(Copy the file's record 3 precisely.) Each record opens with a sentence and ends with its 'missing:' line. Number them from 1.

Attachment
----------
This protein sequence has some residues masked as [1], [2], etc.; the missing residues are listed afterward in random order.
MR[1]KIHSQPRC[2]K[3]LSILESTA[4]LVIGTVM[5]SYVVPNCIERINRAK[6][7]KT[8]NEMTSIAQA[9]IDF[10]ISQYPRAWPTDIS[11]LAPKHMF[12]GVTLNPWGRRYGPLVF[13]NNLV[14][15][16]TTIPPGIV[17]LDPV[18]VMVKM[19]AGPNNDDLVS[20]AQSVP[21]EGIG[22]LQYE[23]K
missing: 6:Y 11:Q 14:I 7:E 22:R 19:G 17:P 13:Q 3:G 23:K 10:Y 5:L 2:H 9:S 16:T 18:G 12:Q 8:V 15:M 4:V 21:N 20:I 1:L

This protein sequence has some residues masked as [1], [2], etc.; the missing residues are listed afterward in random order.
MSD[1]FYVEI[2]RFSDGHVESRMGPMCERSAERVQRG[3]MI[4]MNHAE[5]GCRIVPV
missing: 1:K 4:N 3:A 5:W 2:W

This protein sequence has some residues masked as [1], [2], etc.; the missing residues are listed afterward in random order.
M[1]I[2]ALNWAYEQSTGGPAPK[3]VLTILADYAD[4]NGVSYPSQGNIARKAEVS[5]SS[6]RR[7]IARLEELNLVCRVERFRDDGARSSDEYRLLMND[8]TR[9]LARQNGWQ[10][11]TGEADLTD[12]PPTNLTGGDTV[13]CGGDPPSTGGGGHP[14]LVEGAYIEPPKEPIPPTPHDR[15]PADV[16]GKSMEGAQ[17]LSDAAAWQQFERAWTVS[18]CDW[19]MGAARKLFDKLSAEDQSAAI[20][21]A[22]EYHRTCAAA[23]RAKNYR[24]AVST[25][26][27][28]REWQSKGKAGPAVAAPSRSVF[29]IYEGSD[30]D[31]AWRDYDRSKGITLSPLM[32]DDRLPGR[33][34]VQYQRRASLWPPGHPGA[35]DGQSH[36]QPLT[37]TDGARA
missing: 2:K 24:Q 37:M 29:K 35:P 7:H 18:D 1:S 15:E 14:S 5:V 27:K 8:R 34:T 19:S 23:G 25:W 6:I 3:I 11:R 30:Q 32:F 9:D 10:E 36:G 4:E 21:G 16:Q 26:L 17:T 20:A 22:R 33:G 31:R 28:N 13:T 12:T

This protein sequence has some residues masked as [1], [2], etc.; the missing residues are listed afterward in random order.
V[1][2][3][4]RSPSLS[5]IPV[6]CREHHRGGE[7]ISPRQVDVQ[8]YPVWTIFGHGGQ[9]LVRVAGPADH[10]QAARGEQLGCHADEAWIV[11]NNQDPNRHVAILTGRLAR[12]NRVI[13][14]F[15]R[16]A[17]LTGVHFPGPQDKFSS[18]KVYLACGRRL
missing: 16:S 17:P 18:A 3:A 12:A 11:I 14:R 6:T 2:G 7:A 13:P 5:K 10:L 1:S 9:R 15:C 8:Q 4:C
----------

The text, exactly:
This protein sequence has some residues masked as [1], [2], etc.; the missing residues are listed afterward in random order.
M[1]I[2]ALNWAYEQSTGGPAPK[3]VLTILADYAD[4]NGVSYPSQGNIARKAEVS[5]SS[6]RR[7]IARLEELNLVCRVERFRDDGARSSDEYRLLMND[8]TR[9]LARQNGWQ[10][11]TGEADLTD[12]PPTNLTGGDTV[13]CGGDPPSTGGGGHP[14]LVEGAYIEPPKEPIPPTPHDR[15]PADV[16]GKSMEGAQ[17]LSDAAAWQQFERAWTVS[18]CDW[19]MGAARKLFDKLSAEDQSAAI[20][21]A[22]EYHRTCAAA[23]RAKNYR[24]AVST[25][26][27][28]REWQSKGKAGPAVAAPSRSVF[29]IYEGSD[30]D[31]AWRDYDRSKGITLSPLM[32]DDRLPGR[33][34]VQYQRRASLWPPGHPGA[35]DGQSH[36]QPLT[37]TDGARA
missing: 2:K 24:Q 37:M 29:K 35:P 7:H 18:D 1:S 15:E 14:S 5:V 27:K 8:R 34:T 19:S 23:G 25:W 6:I 3:I 11:R 30:Q 32:F 9:D 10:E 36:G 4:E 21:G 16:Q 26:L 17:T 20:A 22:R 33:G 31:R 28:N 13:T 12:T